"And as close as our fight was, I just knew I had to get after that fifth round and go get him."
The problem for White, fans and fighter camps who bemoan such decisions, is that it is likely to become a bigger issue, not smaller, as time goes on. When two evenly matched, technically skilled fighters are paired, close bouts are going to result and fights that are difficult to score are going to happen more frequently.
As MMA matures as a sport, there will be more technically proficient fighters and they'll produce quality, but even harder to score matches.
This was no situation like the June 9 boxing match between Manny Pacquiao and Timothy Bradley, where it seemed to virtually everyone but the three persons scoring the bout that Pacquiao had won going away.
In this case, one could make a reasoned, passionate argument for either side.
"Ben's a great fighter and he fought a great fight," Edgar said.
"Frankie did a great job tonight," Henderson said.
And though mixed martial arts judges are routinely excoriated, they did their jobs well, too.
Henderson clearly won Round 1. Edgar clearly won Rounds 2 and 4. Rounds 3 and 5 were close, with the third being the tighter of the two. It just came down to what judges prefer and, also, what angle they were seeing the fight from, because this was the type of fight where the scoring blows weren't always easily apparent. It was difficult from certain angles to tell if punches were blocked or landed, and that makes the task of the judges exponentially more difficult.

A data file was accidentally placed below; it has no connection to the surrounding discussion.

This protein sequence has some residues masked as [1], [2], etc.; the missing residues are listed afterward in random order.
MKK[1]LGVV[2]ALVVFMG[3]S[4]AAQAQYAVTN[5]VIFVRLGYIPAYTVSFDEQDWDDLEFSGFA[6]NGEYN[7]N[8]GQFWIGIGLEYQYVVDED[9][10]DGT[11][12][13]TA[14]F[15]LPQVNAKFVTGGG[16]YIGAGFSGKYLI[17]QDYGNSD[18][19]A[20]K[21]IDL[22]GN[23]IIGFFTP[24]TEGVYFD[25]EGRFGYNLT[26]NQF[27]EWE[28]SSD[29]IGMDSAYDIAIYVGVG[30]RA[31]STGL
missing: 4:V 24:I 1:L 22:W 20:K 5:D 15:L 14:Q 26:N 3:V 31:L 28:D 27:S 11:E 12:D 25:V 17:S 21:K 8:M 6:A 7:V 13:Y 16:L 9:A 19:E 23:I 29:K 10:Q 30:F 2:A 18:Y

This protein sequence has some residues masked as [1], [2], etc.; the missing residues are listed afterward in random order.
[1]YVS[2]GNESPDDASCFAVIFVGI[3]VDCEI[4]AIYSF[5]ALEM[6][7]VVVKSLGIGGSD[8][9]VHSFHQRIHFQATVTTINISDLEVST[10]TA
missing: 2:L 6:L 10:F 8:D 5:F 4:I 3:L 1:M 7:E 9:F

Fighting isn't scored like stick and ball sports. It is a much more nuanced, subjective process. And though the Internet abounds with conspiracy theorists, no tangible evidence has ever surfaced to support any claims of corruption.
But being upset after leaving Saturday's fight card was like the nerdy kid in the class being upset about scoring a date with the Homecoming queen. Fans shouldn't be disappointed.
The hero's welcome native son Cerrone received as he walked to the cage was tingling. And the fight bordered on sensational. Cerrone ended it at 1:16 of the first when he hit Guillard in the head with a kick and then finished him with a brutal right hand.
That match won both Fight of the Night and Knockout of the Night, stealing the KO honors and the $60,000 bonus that went with it from Erik Perez. Perez blasted Ken Stone with a counter right and knocked him out in just 17 seconds of their bantamweight fight.
In the next match, Michael Kuiper stopped Jared Hamman at 2:16 of the second in a bout that easily could have gotten Fight of the Night honors.
Once again, up and down the card, there were fun fights to watch, including the main event.
That should be the takeaway – Was it a fun show and can the decision be justified? – rather than angst about the way the judges scored the main event.
Because for those who get all bent out of shape about such instances, get ready. As the sport matures and evenly matched fighters continue to be paired, the number of those upsetting decisions is only going to climb.